“It’s tough for small presses to get attention for their authors,” said Dean Lunt, publisher and editor-in-chief of 17-year-old Islandport Press in Yarmouth, Maine. He’s found it particularly hard with staff cuts at newspapers and magazines.
A former journalist with the Portland Press Herald in Portland, Maine, among other publications, Lunt decided to create his own media excitement by launching Islandport Magazine to promote the press’s books and authors.
“At heart we are storytellers,” said Lunt, who views the 72-page glossy magazine, which is just out, as another channel for telling stories about people and places in New England. The premier issue includes an interview with 99-year-old children’s author and illustrator Dahlov Ipcar, the story of how a Maine illustrator convinced Walt Disney that Bambi had to be a Maine deer, an essay by Maine novelist Cathie Pelletier, and a book excerpt from Josh Pahigian’s Strangers on the Beach.
Although many of the pieces in the magazine are based on Islandport books and authors, a healthy portion are not. Going forward, said Lunt, “I would hope to have 35% of the editorial not be directly tied to our authors.”
A large amount of the magazine’s advertising is not linked to the press either. Audi is featured on the back cover, Window World of Maine on the inside front cover. That’s because Islandport Magazine is being published in partnership with MaineToday Media, which manages the advertising and distribution of the magazine through its newspapers.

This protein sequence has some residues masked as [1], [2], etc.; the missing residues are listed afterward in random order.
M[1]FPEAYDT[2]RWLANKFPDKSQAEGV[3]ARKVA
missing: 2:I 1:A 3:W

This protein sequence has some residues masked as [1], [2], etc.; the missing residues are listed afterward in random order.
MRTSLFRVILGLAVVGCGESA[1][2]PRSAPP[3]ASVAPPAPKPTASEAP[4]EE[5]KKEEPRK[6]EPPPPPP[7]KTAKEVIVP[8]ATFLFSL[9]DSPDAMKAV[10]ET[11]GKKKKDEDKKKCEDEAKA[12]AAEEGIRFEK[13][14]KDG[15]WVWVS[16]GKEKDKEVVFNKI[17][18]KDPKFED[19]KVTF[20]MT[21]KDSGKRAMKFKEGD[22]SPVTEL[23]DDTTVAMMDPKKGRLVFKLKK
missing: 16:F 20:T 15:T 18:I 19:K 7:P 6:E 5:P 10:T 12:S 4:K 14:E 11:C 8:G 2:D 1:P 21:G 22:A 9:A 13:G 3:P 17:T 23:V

A portion of the 21,000-copy first printing of Islandport Magazine was included as a free insert in the Maine Sunday Telegram and in some issues of The Courier-Gazette in Rockland, Maine. MaineToday CEO Lisa DeSisto plans to expand distribution in 2017.
Islandport has received a couple dozen orders for the magazine, which is listed as a free item on its website. The press is also giving away the magazine in seasonal kiosks that it operates in the Bangor Mall and the Maine Mall.
Lunt, who serves as editor-in-chief, of the magazine, is currently planning to make the magazine a quarterly. But he said that he would consider publishing it bimonthly. That would mean additional hires to publish the magazine along with the books, since both share staff.
One question Lunt has yet to resolve is if he will make the Islandport Magazine available online. That may be because of his inspiration for it, which he describes as “the wonderful [print] magazines of old that featured interesting, well-written stories as well as brilliant images.”